Jade Siu, Olivier Sterck and Cory Rodgers have a new article in the Journal of Development Economics examining the impact of cash transfer restrictions. Every year, billions of dollars of cash-based assistance is distributed with restrictions on the types of goods that can be purchased.
In ‘The freedom to choose: Theory and quasi-experimental evidence on cash transfer restrictions’, Siu, Sterck and Rodgers fill an important gap in the literature “by providing robust empirical evidence on the net effect of cash transfer restrictions in a context where restrictions matter because cash transfers are extra-marginal and the resale of unrestricted goods is costly.”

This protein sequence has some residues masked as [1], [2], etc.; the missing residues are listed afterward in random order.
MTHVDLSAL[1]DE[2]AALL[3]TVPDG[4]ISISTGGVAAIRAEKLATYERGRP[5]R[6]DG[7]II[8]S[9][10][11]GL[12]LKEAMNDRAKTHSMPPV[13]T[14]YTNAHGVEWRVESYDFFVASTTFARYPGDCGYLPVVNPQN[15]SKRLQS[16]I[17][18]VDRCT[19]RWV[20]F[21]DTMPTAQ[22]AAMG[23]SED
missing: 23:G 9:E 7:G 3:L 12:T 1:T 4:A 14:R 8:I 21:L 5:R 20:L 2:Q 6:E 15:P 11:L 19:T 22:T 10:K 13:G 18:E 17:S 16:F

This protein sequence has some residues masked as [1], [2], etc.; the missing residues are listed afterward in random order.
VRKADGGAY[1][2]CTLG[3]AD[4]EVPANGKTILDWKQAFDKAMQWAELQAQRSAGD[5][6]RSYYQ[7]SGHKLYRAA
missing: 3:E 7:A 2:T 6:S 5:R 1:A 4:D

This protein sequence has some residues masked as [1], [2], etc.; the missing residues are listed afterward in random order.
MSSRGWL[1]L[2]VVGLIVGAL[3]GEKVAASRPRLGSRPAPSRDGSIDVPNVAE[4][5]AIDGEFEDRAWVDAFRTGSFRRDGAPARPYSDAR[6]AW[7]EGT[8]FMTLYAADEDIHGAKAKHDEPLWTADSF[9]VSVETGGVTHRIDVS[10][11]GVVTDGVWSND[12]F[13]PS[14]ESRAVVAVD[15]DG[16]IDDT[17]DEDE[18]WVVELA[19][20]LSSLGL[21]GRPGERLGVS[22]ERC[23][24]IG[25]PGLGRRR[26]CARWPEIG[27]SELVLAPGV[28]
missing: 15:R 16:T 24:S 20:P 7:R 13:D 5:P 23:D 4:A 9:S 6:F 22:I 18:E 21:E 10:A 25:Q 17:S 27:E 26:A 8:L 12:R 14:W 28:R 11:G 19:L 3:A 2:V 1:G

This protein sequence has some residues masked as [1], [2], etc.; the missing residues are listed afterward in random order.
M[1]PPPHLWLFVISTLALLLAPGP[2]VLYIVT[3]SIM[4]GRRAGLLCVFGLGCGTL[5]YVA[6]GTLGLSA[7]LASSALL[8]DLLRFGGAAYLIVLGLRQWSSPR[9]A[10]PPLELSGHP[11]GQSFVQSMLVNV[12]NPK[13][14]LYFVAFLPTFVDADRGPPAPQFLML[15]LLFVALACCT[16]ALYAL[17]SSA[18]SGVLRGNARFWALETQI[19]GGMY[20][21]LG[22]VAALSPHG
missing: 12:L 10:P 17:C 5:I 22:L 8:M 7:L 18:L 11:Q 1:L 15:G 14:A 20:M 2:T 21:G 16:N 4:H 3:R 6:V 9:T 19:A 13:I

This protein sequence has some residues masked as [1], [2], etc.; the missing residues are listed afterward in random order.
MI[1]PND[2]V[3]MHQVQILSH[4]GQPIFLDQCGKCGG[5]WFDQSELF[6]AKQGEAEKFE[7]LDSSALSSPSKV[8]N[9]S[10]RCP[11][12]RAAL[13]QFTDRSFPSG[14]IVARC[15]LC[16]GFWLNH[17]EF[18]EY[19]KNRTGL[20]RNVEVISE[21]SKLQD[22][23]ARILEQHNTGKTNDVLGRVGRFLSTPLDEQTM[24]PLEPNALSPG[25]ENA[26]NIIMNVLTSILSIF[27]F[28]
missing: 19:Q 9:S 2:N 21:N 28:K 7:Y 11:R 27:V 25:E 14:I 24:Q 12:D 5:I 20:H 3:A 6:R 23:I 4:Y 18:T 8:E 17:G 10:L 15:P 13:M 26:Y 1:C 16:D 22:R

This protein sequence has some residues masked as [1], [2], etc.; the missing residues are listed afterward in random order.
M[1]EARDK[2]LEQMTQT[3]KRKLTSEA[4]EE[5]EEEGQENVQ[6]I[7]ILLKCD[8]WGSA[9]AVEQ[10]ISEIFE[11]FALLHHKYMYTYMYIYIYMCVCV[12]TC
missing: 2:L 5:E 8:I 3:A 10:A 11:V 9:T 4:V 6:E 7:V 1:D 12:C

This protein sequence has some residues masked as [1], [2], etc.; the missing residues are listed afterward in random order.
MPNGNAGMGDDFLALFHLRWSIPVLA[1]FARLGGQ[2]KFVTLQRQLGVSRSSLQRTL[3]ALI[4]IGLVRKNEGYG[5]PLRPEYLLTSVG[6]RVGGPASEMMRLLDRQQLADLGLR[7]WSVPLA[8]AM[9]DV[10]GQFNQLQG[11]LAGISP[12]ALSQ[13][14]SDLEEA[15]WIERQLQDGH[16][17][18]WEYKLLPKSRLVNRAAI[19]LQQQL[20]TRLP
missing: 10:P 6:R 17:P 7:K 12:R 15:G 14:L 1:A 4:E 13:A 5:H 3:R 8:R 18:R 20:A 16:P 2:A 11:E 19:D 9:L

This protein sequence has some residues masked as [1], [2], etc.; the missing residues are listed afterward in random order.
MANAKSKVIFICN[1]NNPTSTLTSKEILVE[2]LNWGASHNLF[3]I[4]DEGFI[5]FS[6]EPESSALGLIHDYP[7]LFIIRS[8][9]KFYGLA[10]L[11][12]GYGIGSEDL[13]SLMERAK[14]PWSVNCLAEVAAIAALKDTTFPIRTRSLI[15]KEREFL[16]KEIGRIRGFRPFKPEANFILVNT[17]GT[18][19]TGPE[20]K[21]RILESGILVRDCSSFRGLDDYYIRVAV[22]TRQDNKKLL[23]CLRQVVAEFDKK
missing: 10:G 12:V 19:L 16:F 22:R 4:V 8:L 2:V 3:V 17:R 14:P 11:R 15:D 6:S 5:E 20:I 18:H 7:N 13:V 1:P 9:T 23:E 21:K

The research exploits a natural experiment in the Kalobeyei refugee settlement in Kenya, where some refugees receive monthly cash transfers restricted to food while others receive unrestricted transfers.
In line with theory, the authors find that restricted transfers increase participation in a shadow resale market and negatively affect non-food expenditure, temptation-goods spending, and subjective well-being. Consistent with theory, restrictions have no significant effect on food consumption.
The authors assert that these results demonstrate that policy-makers should avoid restrictions to maximise positive impacts on transfer beneficiaries, especially when extreme poverty implies that transfers are extra-marginal.